A Friendly Revision Letter + UPDATE

Friends don’t let friends write sucky stories.

So, while I’m biding my time before I receive my agent revision letter for TATTF*, my pal Maven Darcy sends me a CP revision letter for the story I wrote immediately before that. I had already subjected Maven Lacey to it months earlier and received revision info from her as well.

Unsurprisingly, they both had many of the same things to say regarding areas of room for improvement. (Which probably means they’re, uh, right. *g)

Despite my well-documented allergy to mass rewrites, I am actually excited to get back to this project for several reasons.

One might be because it’s a Regency-set historical, which, although not the genre I first fell in love with reading (as a child, I inhaled a mad mix of Roald Dahl, Madeline l’Engle, Douglas Adams, Piers Anthony, and Stephen King) Regency romances were the genre that I immediately chose when, as an adult, I decided to try my hand at that writing thing again.

Another big reason why I’m excited to go back to Touched is because I’ve long felt it was my abandoned-stepchild novel.

My first two stories weren’t perfect but didn’t totally suck (they garnered requested fulls but no offers of publication, they finalled in contests but never won, etc) and had been relegated to that magical mulch pile under my bed.

Touched was my third story.

The plot bloomed to life one afternoon last August while noshing on free cookie samples at a Panera with CP Kel and CP ‘Manda. I wrote the first word on August 29 and word 85,221 (er, the last word) on September 24. Meaning, the entire thing spewed forth in less than a month.

And then I never looked at it again. Like, ever.

I left immediately after that for a month in Europe, and when I came home from that I had to play catch-up with client work and whatnot, and then it was Thanksgiving and suddenly December, which brought about Miss Snark’s final crapometer and the snowball of karma that produced (I’ll blog about that next week by request *g) and then the next thing I knew, it was August again, and Touched never had a chance.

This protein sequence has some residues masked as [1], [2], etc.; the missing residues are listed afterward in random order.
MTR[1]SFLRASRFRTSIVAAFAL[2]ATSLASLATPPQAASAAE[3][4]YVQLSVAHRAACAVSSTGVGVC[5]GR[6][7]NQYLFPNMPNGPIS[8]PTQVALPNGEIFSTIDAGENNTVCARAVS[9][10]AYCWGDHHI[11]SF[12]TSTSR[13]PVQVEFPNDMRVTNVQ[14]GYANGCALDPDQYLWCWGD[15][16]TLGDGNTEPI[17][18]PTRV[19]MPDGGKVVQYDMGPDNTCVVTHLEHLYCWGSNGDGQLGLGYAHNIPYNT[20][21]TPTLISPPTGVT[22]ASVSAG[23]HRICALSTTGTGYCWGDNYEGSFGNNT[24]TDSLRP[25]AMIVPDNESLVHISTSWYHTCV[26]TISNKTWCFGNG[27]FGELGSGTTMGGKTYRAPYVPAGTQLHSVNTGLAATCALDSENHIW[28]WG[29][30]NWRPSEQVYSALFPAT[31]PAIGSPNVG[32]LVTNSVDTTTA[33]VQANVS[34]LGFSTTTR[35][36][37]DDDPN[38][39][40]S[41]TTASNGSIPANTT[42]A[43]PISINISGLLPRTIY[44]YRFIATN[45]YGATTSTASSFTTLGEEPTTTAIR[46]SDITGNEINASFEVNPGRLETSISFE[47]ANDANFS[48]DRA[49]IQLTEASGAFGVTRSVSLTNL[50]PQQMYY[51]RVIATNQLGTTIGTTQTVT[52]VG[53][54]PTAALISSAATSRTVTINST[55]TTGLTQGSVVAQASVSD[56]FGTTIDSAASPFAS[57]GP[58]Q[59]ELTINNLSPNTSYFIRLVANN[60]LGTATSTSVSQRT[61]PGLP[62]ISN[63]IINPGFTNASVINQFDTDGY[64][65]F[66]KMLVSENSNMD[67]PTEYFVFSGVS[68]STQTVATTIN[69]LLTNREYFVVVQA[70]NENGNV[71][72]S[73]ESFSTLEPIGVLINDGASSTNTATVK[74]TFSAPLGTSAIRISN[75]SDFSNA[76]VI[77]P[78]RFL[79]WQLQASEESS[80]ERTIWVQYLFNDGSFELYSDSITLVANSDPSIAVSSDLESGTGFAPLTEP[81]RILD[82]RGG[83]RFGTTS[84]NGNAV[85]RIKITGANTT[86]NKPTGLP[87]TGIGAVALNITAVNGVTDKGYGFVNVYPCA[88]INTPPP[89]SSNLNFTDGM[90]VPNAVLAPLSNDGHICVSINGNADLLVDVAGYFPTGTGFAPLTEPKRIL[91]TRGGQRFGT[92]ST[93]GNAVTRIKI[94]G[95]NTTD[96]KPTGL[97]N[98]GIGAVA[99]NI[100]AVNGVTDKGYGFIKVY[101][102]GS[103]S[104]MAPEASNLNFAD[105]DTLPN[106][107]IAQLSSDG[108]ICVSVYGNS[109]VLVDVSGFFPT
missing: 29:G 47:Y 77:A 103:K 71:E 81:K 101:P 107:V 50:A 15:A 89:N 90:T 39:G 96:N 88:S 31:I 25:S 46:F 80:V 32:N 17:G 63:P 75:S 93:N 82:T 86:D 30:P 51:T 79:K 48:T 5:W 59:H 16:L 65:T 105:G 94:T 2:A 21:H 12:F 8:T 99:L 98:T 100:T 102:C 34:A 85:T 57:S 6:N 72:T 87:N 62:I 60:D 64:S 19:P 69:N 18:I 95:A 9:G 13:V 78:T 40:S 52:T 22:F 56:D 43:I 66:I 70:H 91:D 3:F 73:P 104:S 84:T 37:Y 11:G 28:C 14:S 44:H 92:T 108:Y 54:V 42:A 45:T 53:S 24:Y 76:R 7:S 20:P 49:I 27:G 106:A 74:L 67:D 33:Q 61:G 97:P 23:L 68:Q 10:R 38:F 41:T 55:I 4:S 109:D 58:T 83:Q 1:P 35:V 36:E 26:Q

Well, now it does!

I plan to force myself (yes, force myself!) to be optimistic and cheerful about the revision process, and here’s why:

* Attitude is everything! And it’s something you have complete control over. (Ask Maven Lacey about her iPod trick sometime)

* I’m a much better writer today, in August 2007, than I was then, in August 2006.

I think the reason I held fast to my anti-rewriting stance was that I knew those first stories I wrote were practice novels. I could rewrite them, sure, but they’d never be as good as something I wrote new.

Touched, while imperfect, doesn’t have fatal flaws to the point where the story is irredeemable. And I’m finally confident enough in my abilities as a writer to actually believe rewriting it wouldn’t be a waste of my time, that I can revise it and make it good.

And that’s so exciting for me!

True, chances are excellent it’ll take me exponentially longer to rewrite than it did to write in the first place. But that’s okay. The story is what matters.

I just received my agent’s revision letter for Trevor & the Tooth Fairy! Yay! Hurray! Squee!
*runs off to start revising*

YOUR TURN: Have you ever permanently shelved a book, as I did with my first two stories? If not, why not? If so, how do you decide which books are better off dormant and which books deserve the time it takes to revise them into perfection? What makes you excited to do a mass rewrite (if ever)?


  1. B.E. Sanderson - Reply

    I haven’t permanently shelved any of the books I’ve completed. Even the couple I started years ago but never finished aren’t permanently dead yet. I guess I just can’t let them go. I know they’re all good stories, so I will continue to fight for them. To quote from Galaxy Quest: “Never give up. Never surrender.”

    I’m in the middle of not so much a mass rewrite but a deep edit right now. The only time I get excited about it is when I think how much better the story is getting. (And as such, how much more publishable.) I’ve never done a massive rewrite beyond the first draft stage. Usually once I lay down the first draft, the key points of the story are set in stone for me.